I was at a party recently to celebrate the marriage of Packie Bonner’s son.

I sat and had a drink with Rosemary Burns and it is funny that a decade on, how fresh Tommy’s death can still feel.

It is events like that where you appreciate that he is not there, that he has already been gone for ten years.

The last time I saw Tommy was at St Cadoc’s church in Newton Mearns. It was just a few weeks before he passed away and we were both there to see our respective grandchildren christened.

And the day he told me that he had cancer was coming out of mass at St Joseph’s church in Clarkston.

For those who knew Tommy, the centrality of the church and his faith and the fact that these huge events in his life came after celebrating mass wouldn’t be a surprise.

Family, football and faith were the pillars of Tommy’s life and depending on what day of the week it was and what time of day it was dictated what order they came in!

On a Saturday at 3pm it was Celtic. Noon on a weekday and he was in mass. And we all know that his family took precedence over everything.

I am sure they will be thrilled with the documentary on BBC Alba that will be screened next Friday on Tommy.

It is a wonderful tribute for a lad from the corner who did not too badly for himself.

I had a great relationship with Tommy through his playing and management career but for me, like a lot of people, what was more important that the football side of it was the fact that he was a good person, a great man.

I don’t think there is any doubt that he is assured of his place in the story of Celtic. And it is much deserved.

There is a little irony too that as we reflect on a documentary to celebrate his life that Celtic head to play St Mirren in Paisley this evening. Granted, it is a different ground now but that league triumph in 1986 remains etched in my mind as one of the great days at Celtic.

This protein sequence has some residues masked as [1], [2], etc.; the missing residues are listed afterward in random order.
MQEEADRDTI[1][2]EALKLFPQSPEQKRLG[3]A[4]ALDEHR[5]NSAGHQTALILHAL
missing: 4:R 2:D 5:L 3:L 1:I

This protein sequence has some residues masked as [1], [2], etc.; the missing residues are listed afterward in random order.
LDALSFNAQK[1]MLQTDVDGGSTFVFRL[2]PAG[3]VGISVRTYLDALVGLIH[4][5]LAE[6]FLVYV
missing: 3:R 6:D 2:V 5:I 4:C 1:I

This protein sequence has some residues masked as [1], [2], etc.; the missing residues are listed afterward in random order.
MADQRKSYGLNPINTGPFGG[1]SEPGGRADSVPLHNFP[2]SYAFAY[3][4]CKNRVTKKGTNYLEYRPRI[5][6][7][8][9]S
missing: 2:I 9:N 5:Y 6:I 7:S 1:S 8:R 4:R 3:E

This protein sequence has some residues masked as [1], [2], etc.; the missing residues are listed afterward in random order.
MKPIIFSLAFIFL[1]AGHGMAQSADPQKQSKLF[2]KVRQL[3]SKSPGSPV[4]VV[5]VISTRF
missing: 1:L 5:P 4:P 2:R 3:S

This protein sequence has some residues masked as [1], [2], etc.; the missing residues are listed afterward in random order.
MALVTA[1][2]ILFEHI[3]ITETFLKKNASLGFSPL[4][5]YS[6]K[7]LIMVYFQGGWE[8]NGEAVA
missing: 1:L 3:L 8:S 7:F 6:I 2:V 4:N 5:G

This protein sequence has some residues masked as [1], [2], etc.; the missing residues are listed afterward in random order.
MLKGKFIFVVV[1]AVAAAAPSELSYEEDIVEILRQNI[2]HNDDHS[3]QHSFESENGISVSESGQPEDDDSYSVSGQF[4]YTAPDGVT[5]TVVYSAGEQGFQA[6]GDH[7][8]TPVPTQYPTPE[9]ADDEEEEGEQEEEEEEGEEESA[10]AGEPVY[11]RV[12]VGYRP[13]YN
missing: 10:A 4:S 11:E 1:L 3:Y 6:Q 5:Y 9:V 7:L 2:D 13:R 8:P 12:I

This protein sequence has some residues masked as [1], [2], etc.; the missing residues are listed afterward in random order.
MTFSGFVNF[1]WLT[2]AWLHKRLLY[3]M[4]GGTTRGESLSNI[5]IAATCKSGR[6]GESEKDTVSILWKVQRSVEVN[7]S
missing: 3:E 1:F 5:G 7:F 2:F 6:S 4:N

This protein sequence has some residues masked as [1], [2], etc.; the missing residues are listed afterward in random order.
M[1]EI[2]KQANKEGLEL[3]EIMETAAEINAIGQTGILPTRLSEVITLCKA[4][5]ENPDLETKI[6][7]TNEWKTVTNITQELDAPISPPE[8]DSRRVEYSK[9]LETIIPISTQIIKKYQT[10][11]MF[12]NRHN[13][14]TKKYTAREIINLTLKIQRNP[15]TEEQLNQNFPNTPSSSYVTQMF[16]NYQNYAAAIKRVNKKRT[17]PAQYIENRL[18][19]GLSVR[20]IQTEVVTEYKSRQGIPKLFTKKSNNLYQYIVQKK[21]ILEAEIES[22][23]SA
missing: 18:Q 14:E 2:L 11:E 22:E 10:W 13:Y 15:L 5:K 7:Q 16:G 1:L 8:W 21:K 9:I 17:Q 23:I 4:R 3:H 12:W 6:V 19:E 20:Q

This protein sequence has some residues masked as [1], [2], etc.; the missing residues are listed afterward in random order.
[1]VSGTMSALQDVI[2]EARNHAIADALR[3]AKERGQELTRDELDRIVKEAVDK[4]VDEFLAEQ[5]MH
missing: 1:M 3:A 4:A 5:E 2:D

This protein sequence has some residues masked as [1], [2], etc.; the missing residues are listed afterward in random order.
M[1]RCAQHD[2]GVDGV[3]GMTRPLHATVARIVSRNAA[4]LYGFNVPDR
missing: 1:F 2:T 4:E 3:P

Tommy was central to that - and to all those who never thought it possible, I never doubted that we were going to do it that day. 

Another of the great parties I was at with Tommy was the night after Celtic won the Scottish Cup in 1995, the day Pierre van Hooijdonk ended the trophy drought.

Tommy never did need much of an excuse to get the singing going but there was so much wrapped up in that night - again up in big Packie Bonner’s house.

He was so unlucky in many ways in his time as Celtic manager.

He was up against a Rangers side that was arguably at their peak at that time and he just didn’t have the finances to be able to cope with what they were doing.

But the one thing you could not criticise was the way he had the team play football.

Guys like Tommy and myself were all brought up to expect Celtic to play a certain way.

He stuck to that philosophy and in another time he would have delivered a league title.

I will also always be grateful for Tommy for bringing me back into Celtic. He took the management role and he and Billy Stark approached me to get involved.

That ended up being as a chief scout and I relished being back in amongst it again.

When I had been sacked as manager in 1987, there was a bit of bitterness.

That is fair to say and I suspect it is the same for most people. But it fades over time.

You see things differently once there is a little bit of distance. I would have nothing but fondness for Tommy. When he lost his job as manager I think there was a time when things were a little bit awkward between us but it did not last.

For me the most important thing about Tommy wasn’t what he brought and done on a football filed but what he brought to the lives of the people round about him.

There isn’t a doubt that he enhanced and enriched people round about him and I consider myself fortunate to have been one of them.